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Julia's Reviews on Various Media

This review was originally written on August 5th, 2023.

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Rating: 65/100

Man, I really should be more excited for Tokyo Mew Mew New than I turned out to be. The first half of it definitely wasn't bad, but it was still a far cry from being as good as the 2002 anime. Granted, the manga isn't exactly a masterpiece by any stretch, and I've explained as such in my own review for it, but I still enjoyed it for what it was. TMM New, to its credit, did try to differentiate itself from both the old anime and the manga with the changes that it made, some of which continued in this second half. But now that I've completed this half of TMM New, I don't think it succeeded in carving out its own identity. Since this part takes place immediately after the first half of TMM New, I'm not gonna bore you with another summary of the series, as you can look to my review for the first half.

I've mentioned that TMM New's animation, while a valiant attempt to give the series a new coat of paint, wasn't as dynamic and sharp as the 2002 anime was, but it still did its job. Unfortunately, I think the animation really started to fall apart in this second part. There were no small amount of off model shots, stiff action scenes, and still shots bogging it down, making almost every scene feel sluggish and slow when it shouldn't be that way. The fight scenes are especially affected by this, as a lot of them consist of cost-cutting static shots that are meant to give the implication of movement while showing as little movement as humanly possible. I'm not going to say the 2002 anime's animation was a visual feast for the eyes or anything, as that had its own issues, especially when it first aired on TV, but the action scenes there at least had more dynamic movement and the fights actually felt palpable, and the producers at least tried to make do with what they had. Part 2's animation even loses the refinement that even the first half had, and I can count on both hands the scenes I saw where the girls' faces just looked really off, or one of their body parts, such as their eyes, looked smaller or bigger than the other.

Part 2 also carries over some flaws that Part 1 had, particularly not doing enough to flesh out the rest of the characters aside from Ichigo. It tries, it really tries, but the things they add to characters such as Mint and Lettuce don't really do enough to make them feel more three-dimensional or interesting. With the smaller episode count on both ends, this was inevitable, so I can't really fault the producers for trying to make do with what they had at least. But even some of the changes they did make seemed really odd. In one episode, Mint runs away from home and stays at Ichigo's place for a while, and has absolutely no clue what a middle-class house looks like, nor does she understand the concept of families sharing one bathroom. For as much as the series tried to make Mint smarter and more intelligent than she was in other adaptations, it feels jarring to see her act really dumb for what is ostensibly no reason and her behavior there goes against a lot of her established characterization. Say what you will about the 2002 anime, at least in that one, Mint's personality and behavior was consistent, and she wasn't suddenly retconned into not knowing certain really basic things! Bascially, all the characters, heroes and villains, don't change much and despite attempts to flesh them out, still come off as pretty bland and milque toast.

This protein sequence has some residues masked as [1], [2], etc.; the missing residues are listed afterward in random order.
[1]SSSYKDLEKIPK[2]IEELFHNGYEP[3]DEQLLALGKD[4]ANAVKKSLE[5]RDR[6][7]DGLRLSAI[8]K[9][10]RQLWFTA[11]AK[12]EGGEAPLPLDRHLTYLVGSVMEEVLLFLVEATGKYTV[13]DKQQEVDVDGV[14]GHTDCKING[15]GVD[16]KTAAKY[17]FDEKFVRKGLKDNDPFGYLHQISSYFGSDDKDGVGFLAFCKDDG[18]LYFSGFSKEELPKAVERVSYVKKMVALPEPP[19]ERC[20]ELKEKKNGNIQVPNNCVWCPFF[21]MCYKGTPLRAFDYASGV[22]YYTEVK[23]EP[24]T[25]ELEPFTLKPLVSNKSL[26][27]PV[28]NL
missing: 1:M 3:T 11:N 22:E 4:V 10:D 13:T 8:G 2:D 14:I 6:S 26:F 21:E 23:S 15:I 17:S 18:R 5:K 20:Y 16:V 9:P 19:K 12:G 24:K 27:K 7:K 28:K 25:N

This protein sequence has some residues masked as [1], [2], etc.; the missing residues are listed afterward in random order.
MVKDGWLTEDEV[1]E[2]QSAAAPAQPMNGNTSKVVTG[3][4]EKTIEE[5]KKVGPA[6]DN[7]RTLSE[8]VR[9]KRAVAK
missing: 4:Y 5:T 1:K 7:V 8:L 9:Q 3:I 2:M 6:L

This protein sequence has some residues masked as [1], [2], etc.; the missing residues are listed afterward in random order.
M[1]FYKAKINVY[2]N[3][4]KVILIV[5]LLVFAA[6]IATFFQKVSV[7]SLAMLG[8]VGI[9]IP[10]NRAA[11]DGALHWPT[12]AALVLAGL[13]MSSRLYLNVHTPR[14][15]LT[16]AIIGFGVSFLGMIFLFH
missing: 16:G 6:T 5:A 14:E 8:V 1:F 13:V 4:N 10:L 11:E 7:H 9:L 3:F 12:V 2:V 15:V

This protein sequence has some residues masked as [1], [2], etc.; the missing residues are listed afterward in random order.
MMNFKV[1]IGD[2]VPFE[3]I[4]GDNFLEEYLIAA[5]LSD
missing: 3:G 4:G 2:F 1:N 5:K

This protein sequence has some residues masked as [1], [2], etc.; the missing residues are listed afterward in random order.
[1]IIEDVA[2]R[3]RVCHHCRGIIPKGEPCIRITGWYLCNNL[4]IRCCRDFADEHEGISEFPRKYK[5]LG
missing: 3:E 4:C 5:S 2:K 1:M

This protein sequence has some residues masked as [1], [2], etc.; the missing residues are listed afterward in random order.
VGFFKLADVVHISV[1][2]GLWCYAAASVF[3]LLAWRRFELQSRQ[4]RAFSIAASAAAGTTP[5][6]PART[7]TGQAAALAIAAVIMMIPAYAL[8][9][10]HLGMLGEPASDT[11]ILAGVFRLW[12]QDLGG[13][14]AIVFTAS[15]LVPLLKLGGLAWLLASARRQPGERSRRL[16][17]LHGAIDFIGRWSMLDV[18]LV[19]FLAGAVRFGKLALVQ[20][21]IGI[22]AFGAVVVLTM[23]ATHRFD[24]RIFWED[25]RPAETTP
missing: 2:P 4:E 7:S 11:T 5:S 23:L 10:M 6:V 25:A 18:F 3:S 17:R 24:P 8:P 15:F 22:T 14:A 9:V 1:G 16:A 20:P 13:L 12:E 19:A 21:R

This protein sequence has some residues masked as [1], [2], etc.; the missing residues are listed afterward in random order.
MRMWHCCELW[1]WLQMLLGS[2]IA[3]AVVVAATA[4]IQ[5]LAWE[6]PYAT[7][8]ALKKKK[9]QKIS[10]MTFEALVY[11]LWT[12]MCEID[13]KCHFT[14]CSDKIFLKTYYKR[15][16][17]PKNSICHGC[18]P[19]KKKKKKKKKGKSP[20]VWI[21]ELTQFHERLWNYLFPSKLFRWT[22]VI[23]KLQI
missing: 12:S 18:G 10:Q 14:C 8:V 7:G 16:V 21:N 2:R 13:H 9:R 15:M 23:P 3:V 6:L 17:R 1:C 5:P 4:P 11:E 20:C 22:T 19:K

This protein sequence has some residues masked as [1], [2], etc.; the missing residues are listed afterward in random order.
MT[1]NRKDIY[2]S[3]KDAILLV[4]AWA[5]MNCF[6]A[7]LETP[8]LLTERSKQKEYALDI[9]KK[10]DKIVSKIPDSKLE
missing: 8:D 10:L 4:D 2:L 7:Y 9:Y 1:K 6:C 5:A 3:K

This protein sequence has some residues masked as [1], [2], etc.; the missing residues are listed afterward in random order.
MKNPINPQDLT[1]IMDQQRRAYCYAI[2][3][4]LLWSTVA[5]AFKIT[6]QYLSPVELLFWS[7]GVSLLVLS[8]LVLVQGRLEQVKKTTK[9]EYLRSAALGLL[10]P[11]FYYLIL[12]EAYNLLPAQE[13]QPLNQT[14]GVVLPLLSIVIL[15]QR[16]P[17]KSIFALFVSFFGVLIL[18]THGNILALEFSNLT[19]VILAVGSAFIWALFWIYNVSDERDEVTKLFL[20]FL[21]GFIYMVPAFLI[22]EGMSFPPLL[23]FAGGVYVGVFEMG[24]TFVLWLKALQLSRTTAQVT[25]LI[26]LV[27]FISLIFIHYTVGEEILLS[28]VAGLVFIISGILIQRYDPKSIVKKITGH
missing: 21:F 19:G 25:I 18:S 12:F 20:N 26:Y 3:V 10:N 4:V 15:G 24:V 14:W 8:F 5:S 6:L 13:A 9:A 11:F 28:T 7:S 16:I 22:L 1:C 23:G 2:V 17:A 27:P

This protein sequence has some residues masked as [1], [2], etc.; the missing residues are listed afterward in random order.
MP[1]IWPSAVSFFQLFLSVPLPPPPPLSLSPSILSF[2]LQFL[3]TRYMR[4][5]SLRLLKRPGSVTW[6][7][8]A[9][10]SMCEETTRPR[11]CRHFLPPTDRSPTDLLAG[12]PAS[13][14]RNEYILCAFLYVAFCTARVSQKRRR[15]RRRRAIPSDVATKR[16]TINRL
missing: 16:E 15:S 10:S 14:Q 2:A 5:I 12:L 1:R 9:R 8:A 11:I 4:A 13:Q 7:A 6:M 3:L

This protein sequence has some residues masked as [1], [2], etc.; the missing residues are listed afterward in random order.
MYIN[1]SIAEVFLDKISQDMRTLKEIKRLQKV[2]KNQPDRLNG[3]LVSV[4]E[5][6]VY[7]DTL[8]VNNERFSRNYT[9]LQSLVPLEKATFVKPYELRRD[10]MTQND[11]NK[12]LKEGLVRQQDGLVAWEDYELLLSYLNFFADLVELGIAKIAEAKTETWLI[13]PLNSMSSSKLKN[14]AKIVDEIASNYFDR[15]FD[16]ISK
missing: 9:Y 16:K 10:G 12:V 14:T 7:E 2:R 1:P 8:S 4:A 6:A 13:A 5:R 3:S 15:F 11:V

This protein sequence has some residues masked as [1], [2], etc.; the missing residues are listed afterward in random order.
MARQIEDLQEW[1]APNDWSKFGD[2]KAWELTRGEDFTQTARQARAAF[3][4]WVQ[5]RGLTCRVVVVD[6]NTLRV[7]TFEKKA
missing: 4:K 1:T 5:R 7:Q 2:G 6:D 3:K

I won't mention the soundtrack a second time, as it's pretty much the same as Part 1, still pretty good but nothing groundbreaking. To TMM New's credit, there are some things Part 2 did that I did genuinely like. Remember Mint's brother Seiji in the 2002 anime? There, he was just a filler character and only appeared in one episode, but TMM New decided to not only have him appear more, but even have him be more active in the story's main conflict. I'm honestly surprised they decided to use him that way, and I'm glad they actually bothered to give him something resembling a character arc and plot relevance. Secondly, one thing I wish both the manga and 2002 anime had done was elaborate more on the aliens' lore. To my surprise, TMM New actually does just that, not only actually showing other aliens besides Kish, Pie, and Tart, but expanding on why they had to leave Earth and having one of the characters learn more about them. It even shows what happens to them after Ichigo and friends save the Earth from disaster, which I don't think the manga or 2002 anime ever did, which is nice. I also appreciate that TMM New actually bothered to show a bit of Zakuro's background by giving her a friend who shoots all of her videos. They still don't do anything like show what her family life is like, or if she even has one, but it's way more than the 2002 anime ever bothered to do with Zakuro. Plus, while the Mew Mews voice actors aside from Ichigo and Lettuce are still kind of green, Mint's actress really seems to have settled into her role, and her voice doesn't sound as awkward as it did in Part 1.